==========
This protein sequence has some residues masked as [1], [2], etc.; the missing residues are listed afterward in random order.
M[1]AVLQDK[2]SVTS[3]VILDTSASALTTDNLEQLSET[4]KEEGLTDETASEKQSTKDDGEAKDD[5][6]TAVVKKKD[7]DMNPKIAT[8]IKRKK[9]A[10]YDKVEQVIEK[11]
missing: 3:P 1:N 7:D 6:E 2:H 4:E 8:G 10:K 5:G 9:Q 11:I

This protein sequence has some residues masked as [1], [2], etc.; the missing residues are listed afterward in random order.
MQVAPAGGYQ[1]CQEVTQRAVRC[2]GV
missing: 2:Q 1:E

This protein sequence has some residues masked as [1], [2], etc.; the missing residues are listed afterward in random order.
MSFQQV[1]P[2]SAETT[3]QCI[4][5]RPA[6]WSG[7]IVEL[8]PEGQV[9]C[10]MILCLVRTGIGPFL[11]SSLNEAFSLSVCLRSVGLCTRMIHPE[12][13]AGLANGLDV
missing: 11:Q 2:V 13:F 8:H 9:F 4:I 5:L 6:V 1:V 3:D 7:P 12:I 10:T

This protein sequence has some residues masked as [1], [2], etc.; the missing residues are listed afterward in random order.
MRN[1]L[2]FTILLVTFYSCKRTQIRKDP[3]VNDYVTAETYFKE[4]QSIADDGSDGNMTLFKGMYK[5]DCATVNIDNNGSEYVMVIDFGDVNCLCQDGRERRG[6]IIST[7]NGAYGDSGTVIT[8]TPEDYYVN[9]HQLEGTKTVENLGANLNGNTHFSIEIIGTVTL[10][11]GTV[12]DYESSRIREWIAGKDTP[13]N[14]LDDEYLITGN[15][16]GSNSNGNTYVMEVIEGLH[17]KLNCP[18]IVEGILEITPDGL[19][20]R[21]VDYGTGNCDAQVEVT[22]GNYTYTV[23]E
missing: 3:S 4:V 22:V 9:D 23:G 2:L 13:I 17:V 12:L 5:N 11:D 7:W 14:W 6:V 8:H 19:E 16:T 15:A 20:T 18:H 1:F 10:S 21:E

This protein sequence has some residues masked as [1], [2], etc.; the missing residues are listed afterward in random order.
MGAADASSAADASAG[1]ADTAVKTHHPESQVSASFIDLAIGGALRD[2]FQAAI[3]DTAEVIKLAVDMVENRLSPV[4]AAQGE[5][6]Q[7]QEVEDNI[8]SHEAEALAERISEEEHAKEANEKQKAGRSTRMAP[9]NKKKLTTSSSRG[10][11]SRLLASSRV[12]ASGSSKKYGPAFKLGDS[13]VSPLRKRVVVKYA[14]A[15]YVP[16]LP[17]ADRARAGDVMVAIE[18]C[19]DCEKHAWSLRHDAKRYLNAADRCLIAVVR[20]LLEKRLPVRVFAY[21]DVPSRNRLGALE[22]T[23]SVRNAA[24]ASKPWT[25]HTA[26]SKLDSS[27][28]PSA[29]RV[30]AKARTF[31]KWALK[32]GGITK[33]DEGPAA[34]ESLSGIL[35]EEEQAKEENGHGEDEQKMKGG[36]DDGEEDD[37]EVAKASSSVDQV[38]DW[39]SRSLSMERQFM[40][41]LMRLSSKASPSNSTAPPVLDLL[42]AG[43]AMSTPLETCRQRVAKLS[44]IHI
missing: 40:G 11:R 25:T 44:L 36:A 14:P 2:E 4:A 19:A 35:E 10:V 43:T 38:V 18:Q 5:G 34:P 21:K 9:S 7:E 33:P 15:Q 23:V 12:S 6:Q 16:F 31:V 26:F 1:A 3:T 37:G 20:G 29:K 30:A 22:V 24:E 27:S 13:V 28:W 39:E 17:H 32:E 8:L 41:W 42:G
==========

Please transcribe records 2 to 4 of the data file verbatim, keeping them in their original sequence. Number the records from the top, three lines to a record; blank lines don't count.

This protein sequence has some residues masked as [1], [2], etc.; the missing residues are listed afterward in random order.
MQVAPAGGYQ[1]CQEVTQRAVRC[2]GV
missing: 2:Q 1:E

This protein sequence has some residues masked as [1], [2], etc.; the missing residues are listed afterward in random order.
MSFQQV[1]P[2]SAETT[3]QCI[4][5]RPA[6]WSG[7]IVEL[8]PEGQV[9]C[10]MILCLVRTGIGPFL[11]SSLNEAFSLSVCLRSVGLCTRMIHPE[12][13]AGLANGLDV
missing: 11:Q 2:V 13:F 8:H 9:F 4:I 5:L 6:V 1:V 3:D 7:P 12:I 10:T

This protein sequence has some residues masked as [1], [2], etc.; the missing residues are listed afterward in random order.
MRN[1]L[2]FTILLVTFYSCKRTQIRKDP[3]VNDYVTAETYFKE[4]QSIADDGSDGNMTLFKGMYK[5]DCATVNIDNNGSEYVMVIDFGDVNCLCQDGRERRG[6]IIST[7]NGAYGDSGTVIT[8]TPEDYYVN[9]HQLEGTKTVENLGANLNGNTHFSIEIIGTVTL[10][11]GTV[12]DYESSRIREWIAGKDTP[13]N[14]LDDEYLITGN[15][16]GSNSNGNTYVMEVIEGLH[17]KLNCP[18]IVEGILEITPDGL[19][20]R[21]VDYGTGNCDAQVEVT[22]GNYTYTV[23]E
missing: 3:S 4:V 22:V 9:D 23:G 2:L 13:I 17:V 12:L 5:N 11:D 7:W 14:W 6:V 8:H 19:E 16:T 15:A 20:T 18:H 1:F 10:S 21:E